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A few reviews
^ Oooh never heard of that. Will keep an eye out for it.
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Soviet Storm: WWII In The East - 2011 - 7/10

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Eight part documentary of WWII Russian Front, told from Soviet point of view.
This aspect of the war is rarely covered in the West. We believe it was all Patton, Monty and D-Day.
Far from it. Nazis and Soviets smashed at each other, big time. Massive fatalities.
Series made use of Soviet newsreel footage and limited CGI, along with the usual maps and arrows.
Beware: Maps were all in Cyrillic, though narration was in BBC English.
Highlights include the Battle Of Kursk, where over 6000 tanks slugged it out.
Must for war buffs.
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Labyrinth - 2012 - 5/10

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Treating this two part series as a movie.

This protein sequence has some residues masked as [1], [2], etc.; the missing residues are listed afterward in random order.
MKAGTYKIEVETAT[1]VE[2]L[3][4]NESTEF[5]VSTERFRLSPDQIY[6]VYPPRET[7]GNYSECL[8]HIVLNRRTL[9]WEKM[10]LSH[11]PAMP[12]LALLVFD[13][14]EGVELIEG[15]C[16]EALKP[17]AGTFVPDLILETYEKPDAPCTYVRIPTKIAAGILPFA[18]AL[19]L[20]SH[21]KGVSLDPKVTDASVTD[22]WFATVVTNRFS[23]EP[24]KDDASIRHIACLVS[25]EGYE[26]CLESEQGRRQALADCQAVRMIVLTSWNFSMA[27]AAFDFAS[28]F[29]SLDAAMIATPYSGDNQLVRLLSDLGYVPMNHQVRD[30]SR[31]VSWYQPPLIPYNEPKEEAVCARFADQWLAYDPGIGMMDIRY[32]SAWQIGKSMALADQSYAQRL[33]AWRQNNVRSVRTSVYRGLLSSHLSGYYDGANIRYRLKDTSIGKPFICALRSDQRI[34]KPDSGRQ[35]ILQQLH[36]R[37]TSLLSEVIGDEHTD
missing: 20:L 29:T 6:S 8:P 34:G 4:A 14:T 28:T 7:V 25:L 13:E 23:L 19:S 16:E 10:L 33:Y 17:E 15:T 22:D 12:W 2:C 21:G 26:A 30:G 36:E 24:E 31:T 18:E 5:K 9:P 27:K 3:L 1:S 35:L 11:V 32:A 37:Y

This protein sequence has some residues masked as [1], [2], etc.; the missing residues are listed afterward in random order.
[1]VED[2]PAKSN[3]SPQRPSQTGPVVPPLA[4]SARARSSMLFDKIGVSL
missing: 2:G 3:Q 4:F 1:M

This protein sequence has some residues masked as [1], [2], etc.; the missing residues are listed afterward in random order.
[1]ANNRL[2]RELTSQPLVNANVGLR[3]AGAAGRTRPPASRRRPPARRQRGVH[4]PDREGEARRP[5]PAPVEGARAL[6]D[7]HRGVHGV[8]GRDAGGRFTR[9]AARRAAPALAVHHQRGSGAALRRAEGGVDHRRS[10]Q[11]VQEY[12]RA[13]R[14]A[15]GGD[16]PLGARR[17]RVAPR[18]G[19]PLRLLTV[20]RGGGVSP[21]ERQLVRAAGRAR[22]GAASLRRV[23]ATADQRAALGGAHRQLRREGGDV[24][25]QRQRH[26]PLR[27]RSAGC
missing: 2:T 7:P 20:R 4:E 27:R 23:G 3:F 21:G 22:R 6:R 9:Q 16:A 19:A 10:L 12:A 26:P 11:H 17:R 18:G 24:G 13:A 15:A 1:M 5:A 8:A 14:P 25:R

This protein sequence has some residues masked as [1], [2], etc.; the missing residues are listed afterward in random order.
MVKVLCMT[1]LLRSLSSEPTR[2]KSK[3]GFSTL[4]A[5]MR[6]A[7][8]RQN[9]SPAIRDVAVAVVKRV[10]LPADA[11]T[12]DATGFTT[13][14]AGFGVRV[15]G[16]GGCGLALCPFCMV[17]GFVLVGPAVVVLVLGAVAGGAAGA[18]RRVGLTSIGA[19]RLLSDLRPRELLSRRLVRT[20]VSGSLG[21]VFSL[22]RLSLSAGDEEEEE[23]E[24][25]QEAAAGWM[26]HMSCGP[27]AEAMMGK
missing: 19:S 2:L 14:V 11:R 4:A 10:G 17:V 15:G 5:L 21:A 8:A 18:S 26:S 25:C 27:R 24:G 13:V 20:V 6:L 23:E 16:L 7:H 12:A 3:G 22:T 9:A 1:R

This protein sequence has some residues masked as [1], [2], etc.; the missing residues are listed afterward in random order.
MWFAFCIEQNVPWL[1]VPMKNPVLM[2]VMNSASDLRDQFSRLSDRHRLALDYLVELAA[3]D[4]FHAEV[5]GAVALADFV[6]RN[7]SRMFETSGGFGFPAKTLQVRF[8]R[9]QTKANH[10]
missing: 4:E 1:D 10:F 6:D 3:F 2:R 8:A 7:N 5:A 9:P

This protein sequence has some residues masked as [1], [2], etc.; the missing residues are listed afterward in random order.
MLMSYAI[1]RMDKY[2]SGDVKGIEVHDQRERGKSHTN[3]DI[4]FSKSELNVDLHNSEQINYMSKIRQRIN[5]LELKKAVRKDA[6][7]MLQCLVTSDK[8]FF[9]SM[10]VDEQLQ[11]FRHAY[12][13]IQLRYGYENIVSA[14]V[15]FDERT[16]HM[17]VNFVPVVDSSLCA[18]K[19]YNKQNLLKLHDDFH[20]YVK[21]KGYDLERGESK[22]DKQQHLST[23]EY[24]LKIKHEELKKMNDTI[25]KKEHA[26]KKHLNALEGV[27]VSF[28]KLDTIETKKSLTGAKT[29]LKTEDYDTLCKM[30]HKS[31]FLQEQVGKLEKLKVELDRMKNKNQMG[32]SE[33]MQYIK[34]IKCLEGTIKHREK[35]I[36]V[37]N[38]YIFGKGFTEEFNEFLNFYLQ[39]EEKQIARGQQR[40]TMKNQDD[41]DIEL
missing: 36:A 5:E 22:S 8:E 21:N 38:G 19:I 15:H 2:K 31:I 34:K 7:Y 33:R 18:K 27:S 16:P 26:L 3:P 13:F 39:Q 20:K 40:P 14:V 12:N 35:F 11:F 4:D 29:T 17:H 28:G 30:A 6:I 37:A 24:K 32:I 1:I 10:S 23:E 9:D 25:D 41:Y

Produced by Ridley and Tony Scott, which is what drew my interest.
Dual narratives of present day and 13th century France, where the Crusaders tackle Cathar sect.
Nice production values for the earlier era, poor casting for the modern.
Based on a best-selling novel (book received wildly mixed reviews) about the Holy Grail, intolerance, church intrigue. Violent, bloody, sexy.
First part held my interest throughout. Second half, I'm blaming the author, stories stretched to the point of silliness. This also seemed targeted for YA reading, 13 year old females. Based on female leads consistent reactions, very gullible females.
scoring the parts: Pt 1 = 6, Part 2 = 4.
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Night Train To Munich - 1940 - 6/10

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Brisk paced, cozy, espionage spy thriller.